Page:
If you’ve been a long-time birth control user and are ready to start a family, you may wonder how it's affected your fertility. This wonder may even become a worry if you’ve been trying to conceive and it hasn’t happened yet.
Thankfully, birth control causing infertility as a side effect is a long-standing myth, no matter how many years you’ve been on it. But certain birth control methods can delay fertility by taking more time than expected for your natural menstrual cycle to start again, thereby postponing ovulation.
Read on to look at the most widely used birth control methods and how they impact fertility.
Birth Control Pills
Believe it or not, taking birth control pills (along with other forms of birth control) may preserve your fertility and health. Women who have used birth control pills have a 30% to 50% lower risk of ovarian cancer than those who have never used oral contraceptives. Birth control pills may also relieve the painful symptoms of endometriosis, a condition where tissue that normally grows inside the uterus forms on the outside instead.
Birth control pills are often used during fertility treatments to prevent the ovaries from producing an egg. This allows the ovaries to rest and coordinate the timeline for ovulation for fertility cycles.
However, research published in Human Reproduction found a short-term delay in the return of fertility when using birth control pills. On average, this could be approximately three months or range from two to six months. The return of fertility may be longer if you’ve taken birth control pills for longer than two years.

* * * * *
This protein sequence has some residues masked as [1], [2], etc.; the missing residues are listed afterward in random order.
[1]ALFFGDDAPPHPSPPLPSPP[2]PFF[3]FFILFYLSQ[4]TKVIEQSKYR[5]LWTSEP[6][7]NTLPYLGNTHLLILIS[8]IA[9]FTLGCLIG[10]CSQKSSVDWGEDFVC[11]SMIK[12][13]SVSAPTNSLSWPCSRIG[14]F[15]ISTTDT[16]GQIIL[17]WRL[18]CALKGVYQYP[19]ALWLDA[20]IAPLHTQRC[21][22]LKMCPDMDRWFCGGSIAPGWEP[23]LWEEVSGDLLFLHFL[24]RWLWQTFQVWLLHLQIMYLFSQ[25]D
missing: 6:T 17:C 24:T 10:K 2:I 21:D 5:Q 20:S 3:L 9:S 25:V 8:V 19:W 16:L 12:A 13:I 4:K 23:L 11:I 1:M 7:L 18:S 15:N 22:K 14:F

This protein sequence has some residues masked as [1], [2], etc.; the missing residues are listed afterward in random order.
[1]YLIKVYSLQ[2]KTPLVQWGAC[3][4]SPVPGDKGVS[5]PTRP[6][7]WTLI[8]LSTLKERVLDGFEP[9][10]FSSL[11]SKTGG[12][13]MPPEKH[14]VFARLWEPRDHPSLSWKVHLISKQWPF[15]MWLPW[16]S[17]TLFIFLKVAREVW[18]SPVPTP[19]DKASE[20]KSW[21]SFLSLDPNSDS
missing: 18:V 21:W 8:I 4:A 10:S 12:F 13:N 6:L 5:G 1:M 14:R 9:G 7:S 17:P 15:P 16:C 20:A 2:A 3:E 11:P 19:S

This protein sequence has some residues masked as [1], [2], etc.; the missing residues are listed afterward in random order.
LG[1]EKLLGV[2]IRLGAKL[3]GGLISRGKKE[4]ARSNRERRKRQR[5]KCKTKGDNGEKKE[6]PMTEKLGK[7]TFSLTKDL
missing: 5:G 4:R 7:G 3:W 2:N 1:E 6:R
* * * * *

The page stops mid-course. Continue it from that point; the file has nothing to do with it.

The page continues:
If fertility doesn't return after six months, this is clinically referred to as post-pill amenorrhea, which simply means you haven’t resumed normal menstruation or ovulation yet. There are several ways to treat this with fertility services, but first, it’s important to rule out underlying conditions that may delay ovulation.
The progesterone-only mini-pill is a safe substitute for women interested in birth control pills without unpleasant side effects. It works similar to combination birth control pills without containing estrogen. This may eliminate headaches and stomach pain that some experience when taking combination birth control pills.
The mini-pill suppresses ovulation but may not do it consistently, particularly if you don’t take it at the same time daily. However, for those looking to stop the mini-pill and start a family, this may lead to a quicker conception. Some may find their cycle returns immediately, while others may experience a few months' delays, similar to combination birth control.
Birth Control Patch
The birth control patch releases hormones into the bloodstream to prevent ovulation. It also thickens cervical mucus and thins the uterus lining to limit implantation. The patch has many of the same benefits as the pill for reproductive health because it contains the same hormones – estrogen and progesterone – and delivers them differently.
While the patch is extremely effective, there may be a short delay of one to two weeks in trying to conceive. Like birth control pills, it may take longer, as some research found it took up to four cycles for fertility to return. When this happens, it’s important to get evaluated to ensure there aren’t any health conditions requiring treatment before conceiving.
Birth Control Ring
The birth control ring may provide more flexibility for those who don’t want to take a daily pill or change their patch weekly. But now you’re ready to take it out, so what should you expect? A cohort study published in BMJ looked at almost 18,000 women who had tried to conceive for up to six menstrual cycles after taking various birth control methods. When it came to the birth control ring, a delay in fertility was similar to the delay one would have with birth control pills. On average, it took study participants roughly three cycles to conceive.
Vaginal rings, in particular, may help fertility return quicker than other methods due to the localized hormone release.
Birth Control Implants